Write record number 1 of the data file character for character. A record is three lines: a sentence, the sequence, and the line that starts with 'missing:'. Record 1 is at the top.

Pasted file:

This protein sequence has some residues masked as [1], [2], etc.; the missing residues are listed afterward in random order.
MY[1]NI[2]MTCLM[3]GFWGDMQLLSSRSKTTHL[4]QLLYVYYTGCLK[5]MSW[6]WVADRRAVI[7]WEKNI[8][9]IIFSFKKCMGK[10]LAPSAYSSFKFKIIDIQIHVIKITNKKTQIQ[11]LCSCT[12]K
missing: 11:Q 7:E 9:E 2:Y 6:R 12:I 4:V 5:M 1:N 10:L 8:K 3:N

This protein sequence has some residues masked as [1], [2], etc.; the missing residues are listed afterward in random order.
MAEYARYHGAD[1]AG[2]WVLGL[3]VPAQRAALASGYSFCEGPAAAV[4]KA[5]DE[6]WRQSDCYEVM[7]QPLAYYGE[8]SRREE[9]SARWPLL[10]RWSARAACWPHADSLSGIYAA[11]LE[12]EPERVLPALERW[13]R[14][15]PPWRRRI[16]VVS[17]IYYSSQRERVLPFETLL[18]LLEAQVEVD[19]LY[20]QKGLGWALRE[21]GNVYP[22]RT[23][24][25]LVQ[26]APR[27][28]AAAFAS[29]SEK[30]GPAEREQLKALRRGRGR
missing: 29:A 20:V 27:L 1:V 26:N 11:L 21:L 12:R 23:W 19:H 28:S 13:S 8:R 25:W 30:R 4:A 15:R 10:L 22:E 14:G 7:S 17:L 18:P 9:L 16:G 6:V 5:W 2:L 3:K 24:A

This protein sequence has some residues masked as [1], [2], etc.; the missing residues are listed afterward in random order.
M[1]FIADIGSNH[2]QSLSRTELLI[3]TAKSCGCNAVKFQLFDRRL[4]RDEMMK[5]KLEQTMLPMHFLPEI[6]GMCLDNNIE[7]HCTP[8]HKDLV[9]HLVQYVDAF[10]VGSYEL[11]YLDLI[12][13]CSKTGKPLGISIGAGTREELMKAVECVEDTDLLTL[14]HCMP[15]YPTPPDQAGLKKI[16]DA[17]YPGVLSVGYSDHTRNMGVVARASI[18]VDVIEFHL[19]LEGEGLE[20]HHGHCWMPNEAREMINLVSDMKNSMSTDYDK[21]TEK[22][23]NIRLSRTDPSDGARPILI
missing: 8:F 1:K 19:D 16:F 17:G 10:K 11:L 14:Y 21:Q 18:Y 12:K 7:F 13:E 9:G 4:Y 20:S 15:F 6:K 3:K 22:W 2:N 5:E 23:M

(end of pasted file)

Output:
This protein sequence has some residues masked as [1], [2], etc.; the missing residues are listed afterward in random order.
MY[1]NI[2]MTCLM[3]GFWGDMQLLSSRSKTTHL[4]QLLYVYYTGCLK[5]MSW[6]WVADRRAVI[7]WEKNI[8][9]IIFSFKKCMGK[10]LAPSAYSSFKFKIIDIQIHVIKITNKKTQIQ[11]LCSCT[12]K
missing: 11:Q 7:E 9:E 2:Y 6:R 12:I 4:V 5:M 1:N 10:L 8:K 3:N